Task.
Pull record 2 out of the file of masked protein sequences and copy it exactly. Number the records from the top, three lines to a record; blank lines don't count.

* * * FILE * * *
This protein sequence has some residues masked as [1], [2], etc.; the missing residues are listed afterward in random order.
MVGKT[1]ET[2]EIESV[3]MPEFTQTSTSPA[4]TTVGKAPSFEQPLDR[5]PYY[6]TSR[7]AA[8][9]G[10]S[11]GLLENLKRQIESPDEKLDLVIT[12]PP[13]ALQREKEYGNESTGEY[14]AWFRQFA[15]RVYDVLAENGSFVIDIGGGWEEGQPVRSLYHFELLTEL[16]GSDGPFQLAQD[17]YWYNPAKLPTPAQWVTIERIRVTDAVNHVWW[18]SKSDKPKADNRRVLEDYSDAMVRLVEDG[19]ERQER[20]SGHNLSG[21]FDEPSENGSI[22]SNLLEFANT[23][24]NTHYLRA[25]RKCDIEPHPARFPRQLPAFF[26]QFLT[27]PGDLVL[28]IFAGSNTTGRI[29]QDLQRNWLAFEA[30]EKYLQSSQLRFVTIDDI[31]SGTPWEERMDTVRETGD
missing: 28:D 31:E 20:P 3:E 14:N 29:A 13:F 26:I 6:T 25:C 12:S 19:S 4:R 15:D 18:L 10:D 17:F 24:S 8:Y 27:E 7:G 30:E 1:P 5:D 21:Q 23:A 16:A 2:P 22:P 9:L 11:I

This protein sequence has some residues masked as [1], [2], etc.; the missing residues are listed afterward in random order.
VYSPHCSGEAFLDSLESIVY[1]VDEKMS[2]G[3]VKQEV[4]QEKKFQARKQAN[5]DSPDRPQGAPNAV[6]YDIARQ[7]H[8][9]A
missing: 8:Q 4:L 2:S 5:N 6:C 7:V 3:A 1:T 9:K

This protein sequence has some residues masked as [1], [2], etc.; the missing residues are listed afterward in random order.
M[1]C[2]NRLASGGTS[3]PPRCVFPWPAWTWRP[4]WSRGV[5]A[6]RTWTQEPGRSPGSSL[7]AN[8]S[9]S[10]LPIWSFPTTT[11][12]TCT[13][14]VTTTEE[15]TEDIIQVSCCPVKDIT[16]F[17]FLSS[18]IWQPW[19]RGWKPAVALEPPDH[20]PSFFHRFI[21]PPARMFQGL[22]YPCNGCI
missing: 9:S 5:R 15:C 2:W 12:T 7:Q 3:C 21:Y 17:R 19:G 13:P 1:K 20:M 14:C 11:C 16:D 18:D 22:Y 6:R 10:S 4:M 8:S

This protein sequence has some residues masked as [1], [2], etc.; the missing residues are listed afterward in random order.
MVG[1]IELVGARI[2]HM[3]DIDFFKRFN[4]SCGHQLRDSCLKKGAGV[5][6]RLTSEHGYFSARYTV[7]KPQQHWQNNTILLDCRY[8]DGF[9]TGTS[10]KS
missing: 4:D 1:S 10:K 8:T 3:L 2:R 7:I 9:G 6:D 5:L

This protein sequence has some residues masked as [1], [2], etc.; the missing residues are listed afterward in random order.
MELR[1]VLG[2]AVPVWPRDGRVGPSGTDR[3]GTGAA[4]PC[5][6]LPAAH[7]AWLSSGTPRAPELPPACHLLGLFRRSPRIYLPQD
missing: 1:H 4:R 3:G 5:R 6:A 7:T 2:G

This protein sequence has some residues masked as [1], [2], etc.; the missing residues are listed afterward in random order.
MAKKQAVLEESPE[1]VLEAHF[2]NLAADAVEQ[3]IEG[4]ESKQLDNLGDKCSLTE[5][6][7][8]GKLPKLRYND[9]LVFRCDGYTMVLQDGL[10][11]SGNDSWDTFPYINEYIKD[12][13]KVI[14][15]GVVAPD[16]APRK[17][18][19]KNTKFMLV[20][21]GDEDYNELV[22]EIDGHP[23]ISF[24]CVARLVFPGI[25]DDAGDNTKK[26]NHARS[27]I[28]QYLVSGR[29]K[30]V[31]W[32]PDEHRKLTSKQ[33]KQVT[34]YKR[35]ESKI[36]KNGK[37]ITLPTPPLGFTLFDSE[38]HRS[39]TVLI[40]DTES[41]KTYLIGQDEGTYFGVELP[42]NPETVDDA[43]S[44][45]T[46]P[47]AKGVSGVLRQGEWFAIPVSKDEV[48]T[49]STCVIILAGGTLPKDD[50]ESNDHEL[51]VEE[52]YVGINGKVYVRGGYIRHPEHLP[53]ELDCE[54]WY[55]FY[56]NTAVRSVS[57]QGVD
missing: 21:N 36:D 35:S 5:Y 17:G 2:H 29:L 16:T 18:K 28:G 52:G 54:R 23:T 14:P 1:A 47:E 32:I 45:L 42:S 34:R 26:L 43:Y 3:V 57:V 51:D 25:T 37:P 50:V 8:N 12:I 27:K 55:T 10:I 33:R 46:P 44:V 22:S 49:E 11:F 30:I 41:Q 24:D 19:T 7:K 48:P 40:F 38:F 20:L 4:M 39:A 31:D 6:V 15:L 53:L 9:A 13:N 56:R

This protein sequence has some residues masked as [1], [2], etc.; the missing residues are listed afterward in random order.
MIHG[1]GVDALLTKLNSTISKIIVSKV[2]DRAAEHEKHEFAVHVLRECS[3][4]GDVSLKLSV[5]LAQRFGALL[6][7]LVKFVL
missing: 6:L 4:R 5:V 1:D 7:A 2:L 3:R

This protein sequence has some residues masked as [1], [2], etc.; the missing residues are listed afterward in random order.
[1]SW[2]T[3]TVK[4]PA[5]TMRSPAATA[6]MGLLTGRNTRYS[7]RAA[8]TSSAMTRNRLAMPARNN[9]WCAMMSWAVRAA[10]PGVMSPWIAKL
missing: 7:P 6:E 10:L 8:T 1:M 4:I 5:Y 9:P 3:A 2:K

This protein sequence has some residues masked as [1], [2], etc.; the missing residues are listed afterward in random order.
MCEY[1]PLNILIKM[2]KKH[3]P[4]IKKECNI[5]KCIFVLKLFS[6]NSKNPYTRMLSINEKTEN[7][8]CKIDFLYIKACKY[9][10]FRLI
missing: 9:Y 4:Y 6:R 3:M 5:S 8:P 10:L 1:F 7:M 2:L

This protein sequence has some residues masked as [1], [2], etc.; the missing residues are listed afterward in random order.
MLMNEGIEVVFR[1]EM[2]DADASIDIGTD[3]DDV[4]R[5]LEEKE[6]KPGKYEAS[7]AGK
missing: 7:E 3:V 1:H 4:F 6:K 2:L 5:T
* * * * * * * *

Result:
This protein sequence has some residues masked as [1], [2], etc.; the missing residues are listed afterward in random order.
VYSPHCSGEAFLDSLESIVY[1]VDEKMS[2]G[3]VKQEV[4]QEKKFQARKQAN[5]DSPDRPQGAPNAV[6]YDIARQ[7]H[8][9]A
missing: 8:Q 4:L 2:S 5:N 6:C 7:V 3:A 1:T 9:K